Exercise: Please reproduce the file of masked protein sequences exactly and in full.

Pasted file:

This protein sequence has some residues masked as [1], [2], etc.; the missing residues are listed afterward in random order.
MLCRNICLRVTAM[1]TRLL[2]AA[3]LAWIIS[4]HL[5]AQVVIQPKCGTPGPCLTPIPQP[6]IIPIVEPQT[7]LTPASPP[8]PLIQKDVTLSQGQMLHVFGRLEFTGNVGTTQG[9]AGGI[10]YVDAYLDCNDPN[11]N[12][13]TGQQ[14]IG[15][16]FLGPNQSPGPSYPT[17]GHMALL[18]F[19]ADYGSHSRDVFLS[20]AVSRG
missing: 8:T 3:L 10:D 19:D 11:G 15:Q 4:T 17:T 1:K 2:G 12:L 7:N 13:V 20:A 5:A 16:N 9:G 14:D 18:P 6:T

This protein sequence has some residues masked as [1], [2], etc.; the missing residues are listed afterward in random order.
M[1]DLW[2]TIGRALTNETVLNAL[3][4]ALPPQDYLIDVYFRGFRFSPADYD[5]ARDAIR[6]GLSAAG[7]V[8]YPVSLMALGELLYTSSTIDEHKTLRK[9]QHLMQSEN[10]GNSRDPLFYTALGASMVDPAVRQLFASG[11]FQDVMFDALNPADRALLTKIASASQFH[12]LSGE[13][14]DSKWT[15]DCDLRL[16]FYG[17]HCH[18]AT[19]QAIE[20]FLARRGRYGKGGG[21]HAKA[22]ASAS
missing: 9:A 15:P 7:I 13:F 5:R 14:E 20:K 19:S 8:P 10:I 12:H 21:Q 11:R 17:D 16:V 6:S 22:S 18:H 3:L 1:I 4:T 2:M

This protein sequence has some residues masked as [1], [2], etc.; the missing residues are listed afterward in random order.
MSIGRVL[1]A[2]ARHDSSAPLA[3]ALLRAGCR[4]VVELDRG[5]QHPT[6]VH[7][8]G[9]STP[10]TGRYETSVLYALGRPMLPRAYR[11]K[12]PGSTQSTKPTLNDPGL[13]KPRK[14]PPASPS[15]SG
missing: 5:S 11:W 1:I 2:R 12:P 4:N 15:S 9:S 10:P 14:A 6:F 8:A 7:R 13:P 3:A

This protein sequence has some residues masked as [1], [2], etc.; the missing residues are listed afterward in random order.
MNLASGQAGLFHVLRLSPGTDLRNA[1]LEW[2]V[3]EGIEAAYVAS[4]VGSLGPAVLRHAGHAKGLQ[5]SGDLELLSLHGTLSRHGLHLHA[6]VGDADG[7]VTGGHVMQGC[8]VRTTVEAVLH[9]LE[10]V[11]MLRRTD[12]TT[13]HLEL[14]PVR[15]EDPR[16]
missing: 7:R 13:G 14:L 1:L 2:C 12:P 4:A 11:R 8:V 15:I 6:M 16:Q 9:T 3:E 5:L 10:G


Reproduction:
This protein sequence has some residues masked as [1], [2], etc.; the missing residues are listed afterward in random order.
MLCRNICLRVTAM[1]TRLL[2]AA[3]LAWIIS[4]HL[5]AQVVIQPKCGTPGPCLTPIPQP[6]IIPIVEPQT[7]LTPASPP[8]PLIQKDVTLSQGQMLHVFGRLEFTGNVGTTQG[9]AGGI[10]YVDAYLDCNDPN[11]N[12][13]TGQQ[14]IG[15][16]FLGPNQSPGPSYPT[17]GHMALL[18]F[19]ADYGSHSRDVFLS[20]AVSRG
missing: 8:T 3:L 10:D 19:D 11:G 15:Q 4:T 17:T 1:K 2:G 12:L 7:N 13:V 20:A 5:A 16:N 9:G 14:D 18:P 6:T

This protein sequence has some residues masked as [1], [2], etc.; the missing residues are listed afterward in random order.
M[1]DLW[2]TIGRALTNETVLNAL[3][4]ALPPQDYLIDVYFRGFRFSPADYD[5]ARDAIR[6]GLSAAG[7]V[8]YPVSLMALGELLYTSSTIDEHKTLRK[9]QHLMQSEN[10]GNSRDPLFYTALGASMVDPAVRQLFASG[11]FQDVMFDALNPADRALLTKIASASQFH[12]LSGE[13][14]DSKWT[15]DCDLRL[16]FYG[17]HCH[18]AT[19]QAIE[20]FLARRGRYGKGGG[21]HAKA[22]ASAS
missing: 9:A 15:P 7:I 13:F 5:R 14:E 20:K 19:S 8:P 10:I 12:H 21:Q 11:R 17:D 16:V 6:S 22:S 18:H 3:L 1:I 4:T 2:M

This protein sequence has some residues masked as [1], [2], etc.; the missing residues are listed afterward in random order.
MSIGRVL[1]A[2]ARHDSSAPLA[3]ALLRAGCR[4]VVELDRG[5]QHPT[6]VH[7][8]G[9]STP[10]TGRYETSVLYALGRPMLPRAYR[11]K[12]PGSTQSTKPTLNDPGL[13]KPRK[14]PPASPS[15]SG
missing: 5:S 11:W 1:I 2:R 12:P 4:N 15:S 9:S 10:P 14:A 6:F 8:A 7:R 13:P 3:A

This protein sequence has some residues masked as [1], [2], etc.; the missing residues are listed afterward in random order.
MNLASGQAGLFHVLRLSPGTDLRNA[1]LEW[2]V[3]EGIEAAYVAS[4]VGSLGPAVLRHAGHAKGLQ[5]SGDLELLSLHGTLSRHGLHLHA[6]VGDADG[7]VTGGHVMQGC[8]VRTTVEAVLH[9]LE[10]V[11]MLRRTD[12]TT[13]HLEL[14]PVR[15]EDPR[16]
missing: 7:R 13:G 14:L 1:L 2:C 12:P 4:A 11:R 8:V 15:I 6:M 16:Q 9:T 3:E 5:L 10:G